Trashy Beginnings

Dennis Rainey (CEO/President, FamilyLife): We have a very special person here in the studio who has already done something about (rescuing orphans) and is here to help those who need a little guidance to know what they can do. Troy Wiseman joins us again. Troy, welcome back.

Troy Wiseman (Co-Founder/Chairman, World Orphans): Thank you, good to be here.

Dennis: Troy and his wife, Tina, have four sons. They live near Chicago. He is the co-founder and chairman of World Orphans. It’s a ministry that has funded or co-funded the construction of more than 500 church-based children’s homes. He doesn’t like to call them orphanages, and I agree with that. And he’s done this in more than 45 developing countries.

Bob Lepine (Vice President/Chief Content Officer, FamilyLife): I’m curious about the first one in Nicaragua. Tell me how that children’s home got built. I guess it’s still active today, right?

Troy: Yes, absolutely. The co-founder of World Orphans, Bob Roosen, was actually in Nicaragua doing an outreach ministry and called me up and said, "Hey, there’s this pastor here, there’s all these kids, and he needs to get them off the street. If I put up half the money, will you put up half the money? We’re going to do a children’s home."

That’s really how it started.

Dennis: You’d never done one before?

Troy: Never. He called me from Managua, and I said, "Well, where are the kids coming from?" He goes, "Well, we got them out of the dump. They were living in the dump." And so…

Dennis: Literally living off the streets.

Trashchildnepal 

(Image: A street child walks past his scavanging ground in Nepal)

Troy: Living off the streets, and…

Dennis: What ages?

Troy: Oh, wow, they were from 11 to 3.

Dennis: A three-year-old living in the streets?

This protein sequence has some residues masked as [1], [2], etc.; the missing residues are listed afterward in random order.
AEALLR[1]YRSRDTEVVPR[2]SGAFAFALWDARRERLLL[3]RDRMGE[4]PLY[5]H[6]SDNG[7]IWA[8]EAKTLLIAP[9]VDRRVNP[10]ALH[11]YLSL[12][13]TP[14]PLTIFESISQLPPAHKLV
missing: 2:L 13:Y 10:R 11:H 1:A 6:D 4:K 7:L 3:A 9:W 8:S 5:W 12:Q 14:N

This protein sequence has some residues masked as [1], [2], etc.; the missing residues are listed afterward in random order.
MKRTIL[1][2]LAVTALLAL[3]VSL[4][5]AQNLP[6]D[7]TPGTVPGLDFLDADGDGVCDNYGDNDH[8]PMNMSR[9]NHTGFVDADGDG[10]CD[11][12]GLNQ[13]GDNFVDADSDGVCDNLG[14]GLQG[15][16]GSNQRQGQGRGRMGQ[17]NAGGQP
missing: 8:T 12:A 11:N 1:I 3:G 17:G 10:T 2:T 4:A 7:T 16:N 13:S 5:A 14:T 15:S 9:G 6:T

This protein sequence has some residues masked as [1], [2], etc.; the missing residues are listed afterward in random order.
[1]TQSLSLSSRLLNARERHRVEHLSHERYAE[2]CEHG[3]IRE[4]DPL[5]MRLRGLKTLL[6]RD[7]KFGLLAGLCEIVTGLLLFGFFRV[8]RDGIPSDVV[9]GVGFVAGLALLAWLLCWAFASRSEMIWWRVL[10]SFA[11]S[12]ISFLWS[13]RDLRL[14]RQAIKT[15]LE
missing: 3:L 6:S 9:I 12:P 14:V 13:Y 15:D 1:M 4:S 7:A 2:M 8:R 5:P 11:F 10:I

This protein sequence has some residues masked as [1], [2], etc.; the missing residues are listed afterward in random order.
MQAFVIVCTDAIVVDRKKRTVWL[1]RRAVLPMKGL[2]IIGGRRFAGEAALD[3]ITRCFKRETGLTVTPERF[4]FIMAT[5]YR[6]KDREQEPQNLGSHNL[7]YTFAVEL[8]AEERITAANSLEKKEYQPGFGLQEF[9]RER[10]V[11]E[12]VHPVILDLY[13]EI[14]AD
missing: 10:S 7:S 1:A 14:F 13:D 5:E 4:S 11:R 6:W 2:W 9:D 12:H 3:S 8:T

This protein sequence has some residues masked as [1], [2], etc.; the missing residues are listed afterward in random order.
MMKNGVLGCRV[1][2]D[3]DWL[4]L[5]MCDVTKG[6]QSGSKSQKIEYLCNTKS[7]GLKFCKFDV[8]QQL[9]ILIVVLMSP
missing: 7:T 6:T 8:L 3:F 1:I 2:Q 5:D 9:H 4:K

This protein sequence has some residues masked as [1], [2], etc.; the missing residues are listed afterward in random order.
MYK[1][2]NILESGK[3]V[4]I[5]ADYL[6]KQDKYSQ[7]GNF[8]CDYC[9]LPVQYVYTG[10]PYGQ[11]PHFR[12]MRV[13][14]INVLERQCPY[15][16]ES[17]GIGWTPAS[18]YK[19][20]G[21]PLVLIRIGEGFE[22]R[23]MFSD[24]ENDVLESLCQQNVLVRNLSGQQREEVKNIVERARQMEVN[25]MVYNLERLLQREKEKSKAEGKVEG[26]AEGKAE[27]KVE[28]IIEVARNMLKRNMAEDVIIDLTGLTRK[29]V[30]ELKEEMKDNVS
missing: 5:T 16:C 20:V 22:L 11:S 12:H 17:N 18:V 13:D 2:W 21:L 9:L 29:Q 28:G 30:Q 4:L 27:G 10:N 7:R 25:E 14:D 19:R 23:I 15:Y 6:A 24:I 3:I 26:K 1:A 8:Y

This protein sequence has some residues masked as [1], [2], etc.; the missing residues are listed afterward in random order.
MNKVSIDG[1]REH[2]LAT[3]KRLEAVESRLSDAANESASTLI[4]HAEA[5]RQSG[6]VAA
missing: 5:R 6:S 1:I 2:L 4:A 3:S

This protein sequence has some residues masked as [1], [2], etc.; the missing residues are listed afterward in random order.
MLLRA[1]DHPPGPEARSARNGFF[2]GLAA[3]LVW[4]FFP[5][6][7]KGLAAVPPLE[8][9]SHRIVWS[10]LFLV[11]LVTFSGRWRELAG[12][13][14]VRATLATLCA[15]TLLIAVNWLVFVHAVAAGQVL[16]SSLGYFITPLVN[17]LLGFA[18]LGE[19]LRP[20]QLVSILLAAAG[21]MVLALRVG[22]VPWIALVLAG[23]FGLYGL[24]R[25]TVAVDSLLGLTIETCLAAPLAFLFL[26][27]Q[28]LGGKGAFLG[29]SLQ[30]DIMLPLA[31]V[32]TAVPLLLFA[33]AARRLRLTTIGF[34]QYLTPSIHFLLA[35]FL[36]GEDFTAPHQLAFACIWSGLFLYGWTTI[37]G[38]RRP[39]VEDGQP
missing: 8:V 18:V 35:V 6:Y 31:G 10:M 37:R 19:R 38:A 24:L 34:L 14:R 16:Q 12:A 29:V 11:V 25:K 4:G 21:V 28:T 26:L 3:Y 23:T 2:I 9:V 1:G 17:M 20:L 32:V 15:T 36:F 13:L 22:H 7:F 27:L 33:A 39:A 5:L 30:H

Troy: Yes. Just around the garbage. They ate the garbage. And the older kids get the garbage first. They’ll beat up the little kids because they could eat the garbage first. It was unbelievable.

Trashchildcambodia 

(Image: A child surviving amongst the trash in Cambodia)

Dennis: Where would they stay if they were getting their food from a garbage dump?

Troy: Under a bridge, under the garbage, under a tree. They’d just sleep anywhere. They have these dogs that hang out with them. If somebody’s coming at night, the dog will bark. That way they can wake up.

They just huddle together. But, you’ve got an eleven-year-old brother or a ten-year-old brother taking care of a three-year-old sister. That just shouldn’t happen.

Trashorphansierraleone

(Image: An orphan picks through the garbage in Sierra Leone)

Bob: Now, when your friend calls you and says, "This is the situation in Nicaragua," you’d never seen this? He’s describing it to you over the phone?

Troy: Right, I saw all those street kids when we were in the factories building the clothing company, so I had a good picture. I didn’t know they were living in the garbage dump, but that was God’s way of saying, "Hey, this is what you’ve been praying about, and this is what we’re going to do."

So that was the beginning.

From: FamilyLifeToday with Dennis Rainey
Broadcast date: 08/07/07
(Edited and Abridged)

To be continued…

PAUL’S COMMENTS

Please simply read the above link (repeated here) to get just a small glimpse into the lives of children who live in, eat, and defend trash piles.

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